Psychedelics’ long trip into mainline Christian and Jewish institutions

While psychedelic substances have been making the rounds of alternative and mystical spiritual groups for several years, they are only just being embraced in liberal Christian and Jewish circles, where a mood of skepticism and caution still surrounds them. In a two-part series on the topic in Lucid News (April 20 and May 4), Don Lattin describes how liberal clergy were among the first to experiment with mushrooms, LSD, and other psychedelic drugs for religious and spiritual purposes in the 1960s. Since then, however, the baton of experimentation had been taken up by alternative and Eastern spiritual movements and practitioners, as well as secular researchers treating such mental disorders as PTSD and depression. Now there is more institutional Christian and Jewish interest in and support for psychedelic use, with the founding of the Jewish group, Shefa, and the Christian psychedelic society, Ligare. Some two-dozen religious professionals inexperienced in psychedelic use have recently participated in a yet-to-be-published study conducted by Johns Hopkins and New York University. Lattin interviewed some of the participants and found a range of reactions to the experience—from a crisis of faith to a mystical episode. One Lutheran pastor said the experience had helped “deconstruct” his faith. “Rather than trying to teach people how their faith should be, I became more open to how they see God and how they see the faith. I’m not telling them what God thinks,” he said.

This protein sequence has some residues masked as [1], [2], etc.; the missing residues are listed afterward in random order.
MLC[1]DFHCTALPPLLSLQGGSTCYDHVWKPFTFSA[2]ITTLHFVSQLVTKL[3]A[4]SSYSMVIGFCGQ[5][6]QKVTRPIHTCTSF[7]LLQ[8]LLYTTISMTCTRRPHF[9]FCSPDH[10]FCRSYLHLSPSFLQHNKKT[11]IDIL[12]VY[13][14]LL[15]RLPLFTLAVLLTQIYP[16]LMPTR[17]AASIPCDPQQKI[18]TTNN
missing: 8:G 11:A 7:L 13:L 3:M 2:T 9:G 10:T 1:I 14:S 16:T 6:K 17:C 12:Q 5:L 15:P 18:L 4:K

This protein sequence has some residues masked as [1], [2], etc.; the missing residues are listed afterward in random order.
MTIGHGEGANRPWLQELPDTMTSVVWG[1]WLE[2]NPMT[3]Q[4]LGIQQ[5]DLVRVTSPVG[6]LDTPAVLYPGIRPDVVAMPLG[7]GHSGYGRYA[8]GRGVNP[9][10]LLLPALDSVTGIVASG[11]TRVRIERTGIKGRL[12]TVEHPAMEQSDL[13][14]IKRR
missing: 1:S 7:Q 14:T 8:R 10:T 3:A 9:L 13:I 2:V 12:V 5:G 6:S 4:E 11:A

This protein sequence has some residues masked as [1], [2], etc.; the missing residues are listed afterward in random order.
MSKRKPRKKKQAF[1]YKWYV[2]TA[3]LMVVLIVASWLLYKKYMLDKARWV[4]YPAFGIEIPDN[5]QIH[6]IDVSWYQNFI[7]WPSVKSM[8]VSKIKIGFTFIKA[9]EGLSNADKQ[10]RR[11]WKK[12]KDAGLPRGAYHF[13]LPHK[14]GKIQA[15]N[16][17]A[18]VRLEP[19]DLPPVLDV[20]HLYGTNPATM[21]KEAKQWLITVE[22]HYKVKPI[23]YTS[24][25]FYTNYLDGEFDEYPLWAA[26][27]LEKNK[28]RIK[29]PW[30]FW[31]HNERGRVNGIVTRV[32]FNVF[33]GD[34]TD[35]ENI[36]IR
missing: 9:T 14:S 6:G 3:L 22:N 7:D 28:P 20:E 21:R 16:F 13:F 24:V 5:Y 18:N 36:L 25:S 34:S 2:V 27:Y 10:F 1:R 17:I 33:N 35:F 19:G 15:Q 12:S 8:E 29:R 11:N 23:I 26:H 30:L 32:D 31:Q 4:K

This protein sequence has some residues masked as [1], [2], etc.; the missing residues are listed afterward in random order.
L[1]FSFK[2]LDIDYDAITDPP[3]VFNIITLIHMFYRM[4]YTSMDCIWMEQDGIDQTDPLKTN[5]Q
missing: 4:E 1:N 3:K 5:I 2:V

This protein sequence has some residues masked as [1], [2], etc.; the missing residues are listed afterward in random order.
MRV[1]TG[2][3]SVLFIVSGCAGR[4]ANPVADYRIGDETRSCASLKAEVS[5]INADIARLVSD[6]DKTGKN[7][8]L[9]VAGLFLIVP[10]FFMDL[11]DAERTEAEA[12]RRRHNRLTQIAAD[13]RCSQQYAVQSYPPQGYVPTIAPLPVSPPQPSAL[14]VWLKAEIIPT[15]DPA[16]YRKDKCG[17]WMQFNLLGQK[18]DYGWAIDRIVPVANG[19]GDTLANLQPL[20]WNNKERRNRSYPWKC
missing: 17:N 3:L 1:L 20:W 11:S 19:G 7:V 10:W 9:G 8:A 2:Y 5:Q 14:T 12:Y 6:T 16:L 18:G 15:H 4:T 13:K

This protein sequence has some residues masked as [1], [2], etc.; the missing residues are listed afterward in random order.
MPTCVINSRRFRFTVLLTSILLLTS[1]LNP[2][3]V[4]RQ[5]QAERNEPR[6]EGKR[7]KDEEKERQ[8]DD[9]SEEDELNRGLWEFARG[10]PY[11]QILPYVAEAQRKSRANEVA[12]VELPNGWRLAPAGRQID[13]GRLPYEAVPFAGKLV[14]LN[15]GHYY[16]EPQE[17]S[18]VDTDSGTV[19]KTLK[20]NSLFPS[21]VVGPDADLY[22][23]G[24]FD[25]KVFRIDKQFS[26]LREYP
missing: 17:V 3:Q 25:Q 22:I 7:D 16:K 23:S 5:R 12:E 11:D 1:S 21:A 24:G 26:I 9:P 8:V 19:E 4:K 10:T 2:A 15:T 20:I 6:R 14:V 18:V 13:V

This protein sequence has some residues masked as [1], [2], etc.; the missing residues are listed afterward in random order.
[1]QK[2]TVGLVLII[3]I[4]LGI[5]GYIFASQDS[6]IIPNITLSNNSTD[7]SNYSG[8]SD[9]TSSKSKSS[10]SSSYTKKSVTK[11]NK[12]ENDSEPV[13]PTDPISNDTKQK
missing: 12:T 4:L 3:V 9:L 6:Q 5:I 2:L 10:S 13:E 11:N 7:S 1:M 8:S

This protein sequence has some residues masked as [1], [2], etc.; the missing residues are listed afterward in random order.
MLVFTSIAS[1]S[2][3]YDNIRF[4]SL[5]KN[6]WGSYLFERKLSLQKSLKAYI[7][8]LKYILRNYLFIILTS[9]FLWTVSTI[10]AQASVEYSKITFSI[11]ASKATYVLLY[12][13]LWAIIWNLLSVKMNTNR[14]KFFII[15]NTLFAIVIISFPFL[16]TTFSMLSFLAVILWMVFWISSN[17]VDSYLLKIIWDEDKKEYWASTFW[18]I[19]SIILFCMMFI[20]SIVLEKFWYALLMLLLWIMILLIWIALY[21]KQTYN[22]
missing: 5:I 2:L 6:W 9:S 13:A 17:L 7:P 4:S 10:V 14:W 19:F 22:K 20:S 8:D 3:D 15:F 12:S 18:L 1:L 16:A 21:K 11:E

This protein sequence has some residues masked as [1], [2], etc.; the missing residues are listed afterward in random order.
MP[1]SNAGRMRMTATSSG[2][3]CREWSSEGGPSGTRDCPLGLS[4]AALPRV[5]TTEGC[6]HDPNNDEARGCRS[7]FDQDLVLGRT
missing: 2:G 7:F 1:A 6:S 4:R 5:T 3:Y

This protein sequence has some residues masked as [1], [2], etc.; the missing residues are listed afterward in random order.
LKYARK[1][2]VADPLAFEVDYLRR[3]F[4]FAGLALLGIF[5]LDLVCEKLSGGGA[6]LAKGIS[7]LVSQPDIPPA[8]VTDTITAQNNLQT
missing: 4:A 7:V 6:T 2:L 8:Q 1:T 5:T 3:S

Others worry that the psychedelic movement may impose its own values on religious faith, even if it carries some benefits for users. The high level of suggestibility that characterizes psychedelic sessions with their “trip guides” may encourage adopting spiritualities that override traditional faith, such as the perennial philosophy that all mystical experiences are at their core the same. In the second article in the series, Lattin notes that the psychedelic revival may find the most receptivity among chaplains, who, especially in healthcare facilities, minister to people of all faiths and try to get people through trauma and other events where they serve more as guides than as teachers or preachers of the faith. These traits put chaplains in a similar role to those who guide people taking psychedelics, especially since many patients at the end of their lives also have mystical experiences. Chaplaincy programs are already offering special study tracks on psychedelic practices, such as at the newly established Center for Contemplative Chaplaincy at Naropa University in Boulder, Colorado. In September, the University of California at Berkeley’s new Center for the Science of Psychedelics will launch its first certificate program in “psychedelic facilitation,” designed for advanced religious, spiritual care, and healthcare professionals working in areas including chaplaincy and ministry. Lattin adds that “[t]heologically and politically progressive seminaries such as the Unitarian Universalist’s Starr King School for the Ministry in Oakland have led the way in conversations about chaplaincy and psychedelics.” But again, some are concerned that this is a trend that may be dangerous. “Today, it seems like everyone and their dog are calling themselves entheogenic guides and psychedelic therapists,” said Rabbi Michael Ziegler of Berkeley. “Training programs are popping up everywhere, and most offer no practice experience in leading trips—just clinical theory.”

(Lucid News,

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